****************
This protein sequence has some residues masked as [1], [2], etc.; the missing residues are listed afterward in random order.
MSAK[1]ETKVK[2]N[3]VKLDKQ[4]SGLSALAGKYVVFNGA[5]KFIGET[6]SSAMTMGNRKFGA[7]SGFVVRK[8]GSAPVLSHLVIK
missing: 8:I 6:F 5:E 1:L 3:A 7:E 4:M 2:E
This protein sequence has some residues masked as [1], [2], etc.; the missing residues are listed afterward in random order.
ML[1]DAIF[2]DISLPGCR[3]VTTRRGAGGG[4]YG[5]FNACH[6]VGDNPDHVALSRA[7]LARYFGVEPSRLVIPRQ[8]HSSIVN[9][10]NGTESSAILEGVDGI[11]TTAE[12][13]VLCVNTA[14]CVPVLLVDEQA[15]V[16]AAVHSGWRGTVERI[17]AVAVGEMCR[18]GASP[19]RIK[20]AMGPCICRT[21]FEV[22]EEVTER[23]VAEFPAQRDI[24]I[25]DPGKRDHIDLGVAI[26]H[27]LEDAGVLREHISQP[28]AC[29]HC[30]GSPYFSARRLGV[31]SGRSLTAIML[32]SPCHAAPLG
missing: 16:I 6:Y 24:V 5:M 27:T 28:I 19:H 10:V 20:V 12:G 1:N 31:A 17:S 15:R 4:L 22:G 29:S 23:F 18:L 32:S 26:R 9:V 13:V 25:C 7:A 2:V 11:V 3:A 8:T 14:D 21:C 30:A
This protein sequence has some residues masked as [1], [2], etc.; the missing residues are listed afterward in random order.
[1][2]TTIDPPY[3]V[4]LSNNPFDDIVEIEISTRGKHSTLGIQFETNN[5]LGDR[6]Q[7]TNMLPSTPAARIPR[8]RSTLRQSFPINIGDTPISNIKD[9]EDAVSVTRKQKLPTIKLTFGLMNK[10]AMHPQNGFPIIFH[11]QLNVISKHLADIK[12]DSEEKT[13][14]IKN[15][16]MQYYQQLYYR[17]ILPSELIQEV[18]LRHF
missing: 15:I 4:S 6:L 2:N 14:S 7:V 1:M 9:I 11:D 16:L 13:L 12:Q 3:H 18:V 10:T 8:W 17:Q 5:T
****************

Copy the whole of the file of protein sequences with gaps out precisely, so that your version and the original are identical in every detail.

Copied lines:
This protein sequence has some residues masked as [1], [2], etc.; the missing residues are listed afterward in random order.
MSAK[1]ETKVK[2]N[3]VKLDKQ[4]SGLSALAGKYVVFNGA[5]KFIGET[6]SSAMTMGNRKFGA[7]SGFVVRK[8]GSAPVLSHLVIK
missing: 8:I 6:F 5:E 1:L 3:A 7:E 4:M 2:E
This protein sequence has some residues masked as [1], [2], etc.; the missing residues are listed afterward in random order.
ML[1]DAIF[2]DISLPGCR[3]VTTRRGAGGG[4]YG[5]FNACH[6]VGDNPDHVALSRA[7]LARYFGVEPSRLVIPRQ[8]HSSIVN[9][10]NGTESSAILEGVDGI[11]TTAE[12][13]VLCVNTA[14]CVPVLLVDEQA[15]V[16]AAVHSGWRGTVERI[17]AVAVGEMCR[18]GASP[19]RIK[20]AMGPCICRT[21]FEV[22]EEVTER[23]VAEFPAQRDI[24]I[25]DPGKRDHIDLGVAI[26]H[27]LEDAGVLREHISQP[28]AC[29]HC[30]GSPYFSARRLGV[31]SGRSLTAIML[32]SPCHAAPLG
missing: 16:I 6:Y 24:V 5:M 27:T 28:I 19:H 10:V 20:V 12:G 1:N 31:A 17:S 15:R 4:L 22:G 29:S 23:F 18:L 32:S 26:R 9:V 13:V 25:C 7:A 2:V 11:V 3:A 8:T 14:D 21:C 30:A
This protein sequence has some residues masked as [1], [2], etc.; the missing residues are listed afterward in random order.
[1][2]TTIDPPY[3]V[4]LSNNPFDDIVEIEISTRGKHSTLGIQFETNN[5]LGDR[6]Q[7]TNMLPSTPAARIPR[8]RSTLRQSFPINIGDTPISNIKD[9]EDAVSVTRKQKLPTIKLTFGLMNK[10]AMHPQNGFPIIFH[11]QLNVISKHLADIK[12]DSEEKT[13][14]IKN[15][16]MQYYQQLYYR[17]ILPSELIQEV[18]LRHF
missing: 15:I 4:S 6:L 2:N 14:S 7:V 1:M 9:I 11:D 16:L 13:L 12:Q 3:H 18:V 10:T 8:W 17:Q 5:T